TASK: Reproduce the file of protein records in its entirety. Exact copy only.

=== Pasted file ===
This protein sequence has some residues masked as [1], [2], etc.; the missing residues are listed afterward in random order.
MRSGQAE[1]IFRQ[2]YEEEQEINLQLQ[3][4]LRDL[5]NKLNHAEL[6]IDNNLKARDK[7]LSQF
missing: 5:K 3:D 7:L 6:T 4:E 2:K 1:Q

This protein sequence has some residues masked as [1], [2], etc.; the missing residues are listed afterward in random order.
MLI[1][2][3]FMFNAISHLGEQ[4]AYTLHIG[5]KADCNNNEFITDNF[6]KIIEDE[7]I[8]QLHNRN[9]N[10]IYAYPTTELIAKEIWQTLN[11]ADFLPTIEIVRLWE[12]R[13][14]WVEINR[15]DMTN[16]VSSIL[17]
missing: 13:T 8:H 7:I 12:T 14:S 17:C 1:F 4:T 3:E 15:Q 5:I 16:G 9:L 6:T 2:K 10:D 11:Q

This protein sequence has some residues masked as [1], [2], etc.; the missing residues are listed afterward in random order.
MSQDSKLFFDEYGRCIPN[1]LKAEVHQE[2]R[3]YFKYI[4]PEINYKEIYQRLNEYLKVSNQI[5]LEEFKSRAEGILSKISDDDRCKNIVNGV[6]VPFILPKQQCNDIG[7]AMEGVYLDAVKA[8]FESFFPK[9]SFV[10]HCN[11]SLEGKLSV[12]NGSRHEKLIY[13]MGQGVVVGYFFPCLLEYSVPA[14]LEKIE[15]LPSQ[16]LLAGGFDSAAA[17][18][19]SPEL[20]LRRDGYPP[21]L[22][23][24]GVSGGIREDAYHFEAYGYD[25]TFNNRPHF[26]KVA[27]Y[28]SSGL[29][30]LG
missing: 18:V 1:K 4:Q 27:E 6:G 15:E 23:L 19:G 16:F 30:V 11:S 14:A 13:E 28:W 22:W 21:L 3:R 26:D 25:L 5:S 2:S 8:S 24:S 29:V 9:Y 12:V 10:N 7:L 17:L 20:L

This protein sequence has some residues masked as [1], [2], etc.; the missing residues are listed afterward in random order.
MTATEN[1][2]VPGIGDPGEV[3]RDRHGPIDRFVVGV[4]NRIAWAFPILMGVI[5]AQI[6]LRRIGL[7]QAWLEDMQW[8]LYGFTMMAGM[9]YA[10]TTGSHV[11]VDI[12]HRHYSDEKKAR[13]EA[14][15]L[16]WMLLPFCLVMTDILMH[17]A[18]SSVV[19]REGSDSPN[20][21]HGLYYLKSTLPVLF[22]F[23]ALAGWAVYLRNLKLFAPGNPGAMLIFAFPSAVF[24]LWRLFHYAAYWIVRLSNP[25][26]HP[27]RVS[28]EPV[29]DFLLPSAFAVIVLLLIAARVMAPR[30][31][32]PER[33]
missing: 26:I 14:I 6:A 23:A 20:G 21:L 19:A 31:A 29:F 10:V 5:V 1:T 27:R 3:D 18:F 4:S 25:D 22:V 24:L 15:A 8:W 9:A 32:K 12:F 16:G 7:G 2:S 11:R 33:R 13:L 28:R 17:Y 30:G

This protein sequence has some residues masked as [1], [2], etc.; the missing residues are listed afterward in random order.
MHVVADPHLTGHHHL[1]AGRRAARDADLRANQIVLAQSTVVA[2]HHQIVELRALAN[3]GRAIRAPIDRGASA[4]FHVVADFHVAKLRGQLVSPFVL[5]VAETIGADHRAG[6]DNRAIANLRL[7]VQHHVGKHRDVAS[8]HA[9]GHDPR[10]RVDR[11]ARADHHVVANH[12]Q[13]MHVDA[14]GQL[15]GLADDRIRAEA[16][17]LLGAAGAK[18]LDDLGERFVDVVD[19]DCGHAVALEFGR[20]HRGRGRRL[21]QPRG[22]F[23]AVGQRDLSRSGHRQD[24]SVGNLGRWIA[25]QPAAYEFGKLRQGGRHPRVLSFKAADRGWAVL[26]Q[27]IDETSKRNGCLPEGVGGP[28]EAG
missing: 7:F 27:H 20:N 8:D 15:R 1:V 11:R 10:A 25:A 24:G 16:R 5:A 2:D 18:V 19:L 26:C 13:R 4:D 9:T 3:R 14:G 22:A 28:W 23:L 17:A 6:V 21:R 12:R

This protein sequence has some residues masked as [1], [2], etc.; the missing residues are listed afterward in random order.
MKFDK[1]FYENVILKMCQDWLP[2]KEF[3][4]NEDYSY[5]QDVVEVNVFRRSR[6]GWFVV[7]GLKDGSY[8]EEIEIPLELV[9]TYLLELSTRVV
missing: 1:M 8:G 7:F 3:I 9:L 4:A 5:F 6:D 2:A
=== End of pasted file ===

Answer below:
This protein sequence has some residues masked as [1], [2], etc.; the missing residues are listed afterward in random order.
MRSGQAE[1]IFRQ[2]YEEEQEINLQLQ[3][4]LRDL[5]NKLNHAEL[6]IDNNLKARDK[7]LSQF
missing: 5:K 3:D 7:L 6:T 4:E 2:K 1:Q

This protein sequence has some residues masked as [1], [2], etc.; the missing residues are listed afterward in random order.
MLI[1][2][3]FMFNAISHLGEQ[4]AYTLHIG[5]KADCNNNEFITDNF[6]KIIEDE[7]I[8]QLHNRN[9]N[10]IYAYPTTELIAKEIWQTLN[11]ADFLPTIEIVRLWE[12]R[13][14]WVEINR[15]DMTN[16]VSSIL[17]
missing: 13:T 8:H 7:I 12:T 14:S 17:C 1:F 4:T 3:E 15:Q 5:I 16:G 9:L 6:T 2:K 10:D 11:Q

This protein sequence has some residues masked as [1], [2], etc.; the missing residues are listed afterward in random order.
MSQDSKLFFDEYGRCIPN[1]LKAEVHQE[2]R[3]YFKYI[4]PEINYKEIYQRLNEYLKVSNQI[5]LEEFKSRAEGILSKISDDDRCKNIVNGV[6]VPFILPKQQCNDIG[7]AMEGVYLDAVKA[8]FESFFPK[9]SFV[10]HCN[11]SLEGKLSV[12]NGSRHEKLIY[13]MGQGVVVGYFFPCLLEYSVPA[14]LEKIE[15]LPSQ[16]LLAGGFDSAAA[17][18][19]SPEL[20]LRRDGYPP[21]L[22][23][24]GVSGGIREDAYHFEAYGYD[25]TFNNRPHF[26]KVA[27]Y[28]SSGL[29][30]LG
missing: 18:V 1:K 4:Q 27:E 6:G 15:E 23:L 19:G 16:F 30:V 11:S 14:A 13:E 28:W 22:W 21:L 3:R 26:D 25:L 5:S 2:S 8:S 24:S 29:V 9:Y 12:V 10:N 7:L 17:L 20:L

This protein sequence has some residues masked as [1], [2], etc.; the missing residues are listed afterward in random order.
MTATEN[1][2]VPGIGDPGEV[3]RDRHGPIDRFVVGV[4]NRIAWAFPILMGVI[5]AQI[6]LRRIGL[7]QAWLEDMQW[8]LYGFTMMAGM[9]YA[10]TTGSHV[11]VDI[12]HRHYSDEKKAR[13]EA[14][15]L[16]WMLLPFCLVMTDILMH[17]A[18]SSVV[19]REGSDSPN[20][21]HGLYYLKSTLPVLF[22]F[23]ALAGWAVYLRNLKLFAPGNPGAMLIFAFPSAVF[24]LWRLFHYAAYWIVRLSNP[25][26]HP[27]RVS[28]EPV[29]DFLLPSAFAVIVLLLIAARVMAPR[30][31][32]PER[33]
missing: 26:I 14:I 6:A 23:A 20:G 21:L 19:A 31:A 29:F 10:V 5:V 1:T 27:R 3:D 18:F 4:S 25:D 22:V 24:L 15:A 8:W 9:A 32:K 12:F 16:G 7:G 2:S 11:R 33:R 13:L 28:R 17:Y 30:G

This protein sequence has some residues masked as [1], [2], etc.; the missing residues are listed afterward in random order.
MHVVADPHLTGHHHL[1]AGRRAARDADLRANQIVLAQSTVVA[2]HHQIVELRALAN[3]GRAIRAPIDRGASA[4]FHVVADFHVAKLRGQLVSPFVL[5]VAETIGADHRAG[6]DNRAIANLRL[7]VQHHVGKHRDVAS[8]HA[9]GHDPR[10]RVDR[11]ARADHHVVANH[12]Q[13]MHVDA[14]GQL[15]GLADDRIRAEA[16][17]LLGAAGAK[18]LDDLGERFVDVVD[19]DCGHAVALEFGR[20]HRGRGRRL[21]QPRG[22]F[23]AVGQRDLSRSGHRQD[24]SVGNLGRWIA[25]QPAAYEFGKLRQGGRHPRVLSFKAADRGWAVL[26]Q[27]IDETSKRNGCLPEGVGGP[28]EAG
missing: 7:F 27:H 20:N 8:D 15:R 1:V 11:R 10:A 25:A 24:G 16:R 5:A 2:D 18:V 19:L 26:C 13:R 4:D 9:T 3:R 14:G 22:A 28:W 23:L 17:A 6:V 21:R 12:R

This protein sequence has some residues masked as [1], [2], etc.; the missing residues are listed afterward in random order.
MKFDK[1]FYENVILKMCQDWLP[2]KEF[3][4]NEDYSY[5]QDVVEVNVFRRSR[6]GWFVV[7]GLKDGSY[8]EEIEIPLELV[9]TYLLELSTRVV
missing: 1:M 8:G 7:F 3:I 9:L 4:A 5:F 6:D 2:A